Next, McNally takes the reader west to the Mississippi. To Hannibal, Missouri to be precise. He introduces the reader to the young Mark Twain (Samuel Clemens) and then to his masterwork; his tale of two outsiders on the Mississippi, one a lost boy named Huckleberry Finn and the other an escaped slave named Jim. The Adventures of Huckleberry Finn remains in the top echelons of literature composed in the United States. Nominally the story of these two people, their relationship, their hiding out from their pursuers and the people of the river, this novel is an abolitionist novel in a manner so intrinsic that aspect of its essence was (and is) missed by all too many of its detractors. For McNally, its publication in the late 19th century is the beginning of a neverending journey of discovery, denial, reconciliation and rejection for Americans white-skinned and Black. Like Huck and Jim’s travels down the river, there is never any genuine certainty things will turn out well.
There are many sides to the story of the United States since the Civil War and Reconstruction. Almost all of them include tales underwritten with hate and filled with violence. Some of them are told in narratives of poetry and novels. Others are told in song. Those are the ones McNally is interested in; the songs of black men and women, of blues and jazz. Also, those moments when white-skinned America hears those songs and makes them their own. It is an essential fact of US culture since the Civil War that much of its musical tradition was (and is) born in its African-American communities. Over the next couple hundred pages of On Highway 61, McNally relates the dynamic of this coming together, complete with a multitude of songs, the artists, and the recordings. In his telling, the reader gets a history of jazz, the blues, and US race relations. Additionally, conventional myths like those of American exceptionalism and equality are exposed for the lies they are while some of the wounds they have caused are exposed. More than an indictment though, McNally’s narrative is also a study of the never-ending struggle to obtain the equality and the freedom promised in that myth of American exceptionalism. It is also about the disappointment that ensues when the struggle fails, again.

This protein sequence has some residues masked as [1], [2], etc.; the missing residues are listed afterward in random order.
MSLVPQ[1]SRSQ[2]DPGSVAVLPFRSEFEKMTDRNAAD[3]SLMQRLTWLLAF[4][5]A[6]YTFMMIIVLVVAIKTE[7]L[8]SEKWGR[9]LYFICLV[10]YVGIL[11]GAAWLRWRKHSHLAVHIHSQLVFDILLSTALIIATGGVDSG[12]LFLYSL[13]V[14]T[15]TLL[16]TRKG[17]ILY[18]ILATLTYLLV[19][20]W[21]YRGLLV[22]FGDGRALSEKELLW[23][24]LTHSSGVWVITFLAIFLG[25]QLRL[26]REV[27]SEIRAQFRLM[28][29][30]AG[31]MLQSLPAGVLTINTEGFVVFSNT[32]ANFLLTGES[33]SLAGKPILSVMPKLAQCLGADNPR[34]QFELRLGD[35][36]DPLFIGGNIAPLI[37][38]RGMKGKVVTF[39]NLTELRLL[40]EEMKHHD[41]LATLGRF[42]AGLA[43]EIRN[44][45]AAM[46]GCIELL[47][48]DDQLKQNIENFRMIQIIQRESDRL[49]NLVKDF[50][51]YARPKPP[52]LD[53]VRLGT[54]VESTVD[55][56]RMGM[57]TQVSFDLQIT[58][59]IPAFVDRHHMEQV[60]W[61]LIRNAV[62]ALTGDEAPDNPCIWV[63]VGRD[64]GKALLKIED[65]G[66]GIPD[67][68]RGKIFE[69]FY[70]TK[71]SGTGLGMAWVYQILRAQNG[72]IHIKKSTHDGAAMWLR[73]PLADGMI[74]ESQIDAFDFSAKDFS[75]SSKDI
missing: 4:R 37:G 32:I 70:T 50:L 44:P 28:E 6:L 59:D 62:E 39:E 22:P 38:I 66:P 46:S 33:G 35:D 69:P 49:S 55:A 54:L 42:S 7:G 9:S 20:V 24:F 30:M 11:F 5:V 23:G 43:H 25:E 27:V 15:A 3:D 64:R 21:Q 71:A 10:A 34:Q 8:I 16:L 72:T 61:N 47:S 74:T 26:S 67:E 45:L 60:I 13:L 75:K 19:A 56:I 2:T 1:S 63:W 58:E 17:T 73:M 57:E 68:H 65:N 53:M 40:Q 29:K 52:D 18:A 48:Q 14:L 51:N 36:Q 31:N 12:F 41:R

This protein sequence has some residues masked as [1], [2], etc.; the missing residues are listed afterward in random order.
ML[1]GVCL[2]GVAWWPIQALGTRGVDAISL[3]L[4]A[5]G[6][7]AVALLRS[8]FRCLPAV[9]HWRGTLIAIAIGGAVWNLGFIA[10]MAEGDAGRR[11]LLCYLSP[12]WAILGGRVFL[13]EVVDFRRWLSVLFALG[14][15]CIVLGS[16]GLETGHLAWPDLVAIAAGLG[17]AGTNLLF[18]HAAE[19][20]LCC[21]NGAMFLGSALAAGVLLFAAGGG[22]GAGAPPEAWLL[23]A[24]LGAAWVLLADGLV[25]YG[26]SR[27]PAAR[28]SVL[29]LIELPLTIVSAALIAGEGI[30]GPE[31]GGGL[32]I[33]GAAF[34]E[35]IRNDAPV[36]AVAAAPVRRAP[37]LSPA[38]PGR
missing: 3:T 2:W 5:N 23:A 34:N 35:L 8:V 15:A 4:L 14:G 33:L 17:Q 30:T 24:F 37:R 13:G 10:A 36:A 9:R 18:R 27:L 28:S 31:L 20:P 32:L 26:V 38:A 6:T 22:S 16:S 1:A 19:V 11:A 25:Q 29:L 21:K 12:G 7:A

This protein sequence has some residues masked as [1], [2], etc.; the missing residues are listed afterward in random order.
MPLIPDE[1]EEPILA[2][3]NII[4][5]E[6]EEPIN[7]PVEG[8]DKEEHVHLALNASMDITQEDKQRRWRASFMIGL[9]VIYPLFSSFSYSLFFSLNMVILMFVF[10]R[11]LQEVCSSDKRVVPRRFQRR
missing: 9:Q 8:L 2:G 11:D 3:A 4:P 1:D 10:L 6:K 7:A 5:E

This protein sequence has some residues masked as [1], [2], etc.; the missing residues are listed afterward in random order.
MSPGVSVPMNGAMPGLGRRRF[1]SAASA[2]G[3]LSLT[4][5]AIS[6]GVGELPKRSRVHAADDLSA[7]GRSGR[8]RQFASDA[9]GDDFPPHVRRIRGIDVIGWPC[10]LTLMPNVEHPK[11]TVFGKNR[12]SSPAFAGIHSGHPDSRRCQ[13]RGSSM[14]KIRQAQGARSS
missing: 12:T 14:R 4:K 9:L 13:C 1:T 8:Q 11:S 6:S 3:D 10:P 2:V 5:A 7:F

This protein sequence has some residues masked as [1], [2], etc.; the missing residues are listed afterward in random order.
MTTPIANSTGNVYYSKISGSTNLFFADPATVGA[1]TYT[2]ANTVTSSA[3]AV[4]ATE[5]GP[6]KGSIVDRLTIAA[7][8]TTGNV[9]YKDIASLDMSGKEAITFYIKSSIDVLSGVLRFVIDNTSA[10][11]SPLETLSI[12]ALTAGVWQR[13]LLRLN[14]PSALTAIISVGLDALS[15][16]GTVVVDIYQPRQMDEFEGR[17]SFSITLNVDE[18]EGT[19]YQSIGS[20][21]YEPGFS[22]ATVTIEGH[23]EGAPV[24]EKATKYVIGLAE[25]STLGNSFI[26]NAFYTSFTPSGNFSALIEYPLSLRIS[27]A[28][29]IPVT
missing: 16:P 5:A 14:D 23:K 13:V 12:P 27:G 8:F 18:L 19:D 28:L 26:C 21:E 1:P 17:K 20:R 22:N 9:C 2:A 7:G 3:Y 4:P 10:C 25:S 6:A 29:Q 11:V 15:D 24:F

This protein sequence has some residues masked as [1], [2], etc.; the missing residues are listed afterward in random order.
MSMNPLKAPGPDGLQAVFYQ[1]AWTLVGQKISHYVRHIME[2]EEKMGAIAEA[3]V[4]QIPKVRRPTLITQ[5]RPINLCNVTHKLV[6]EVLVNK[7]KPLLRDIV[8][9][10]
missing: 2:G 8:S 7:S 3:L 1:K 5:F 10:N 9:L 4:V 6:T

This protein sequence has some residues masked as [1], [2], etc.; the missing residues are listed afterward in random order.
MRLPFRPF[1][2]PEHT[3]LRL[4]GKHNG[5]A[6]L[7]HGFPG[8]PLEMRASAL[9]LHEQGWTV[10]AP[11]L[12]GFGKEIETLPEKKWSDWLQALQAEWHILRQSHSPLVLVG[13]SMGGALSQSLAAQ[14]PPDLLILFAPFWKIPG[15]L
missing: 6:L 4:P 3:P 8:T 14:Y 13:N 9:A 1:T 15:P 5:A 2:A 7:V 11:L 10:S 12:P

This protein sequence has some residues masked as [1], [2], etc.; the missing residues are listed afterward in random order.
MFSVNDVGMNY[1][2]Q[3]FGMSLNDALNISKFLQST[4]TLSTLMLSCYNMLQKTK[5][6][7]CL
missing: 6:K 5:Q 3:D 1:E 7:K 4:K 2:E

McNally ties up his history by looking at a musician whose songs, performances and adult life provide an almost perfect synthesis of those that preceded him in his trade. That man is the one they call Bob Dylan. Robert Johnson and Son House; Bessie Smith and Elvis; Charlie Patton and Alan Lomax; Willie Dixon and Benny Goodman—and all that came between. Bob Dylan was born near the northern beginning of Highway 61 and left his home rolling on that asphalt. He learned the blues, hillbilly, jazz, and folk, mixed it up with poetry, politics and rock and roll and turned on the pop music world. McNally considers this and does his best to explain how Dylan pulled it off—mostly by being a bluesman. It had worked for his predecessors and by god, it worked for Dylan, too.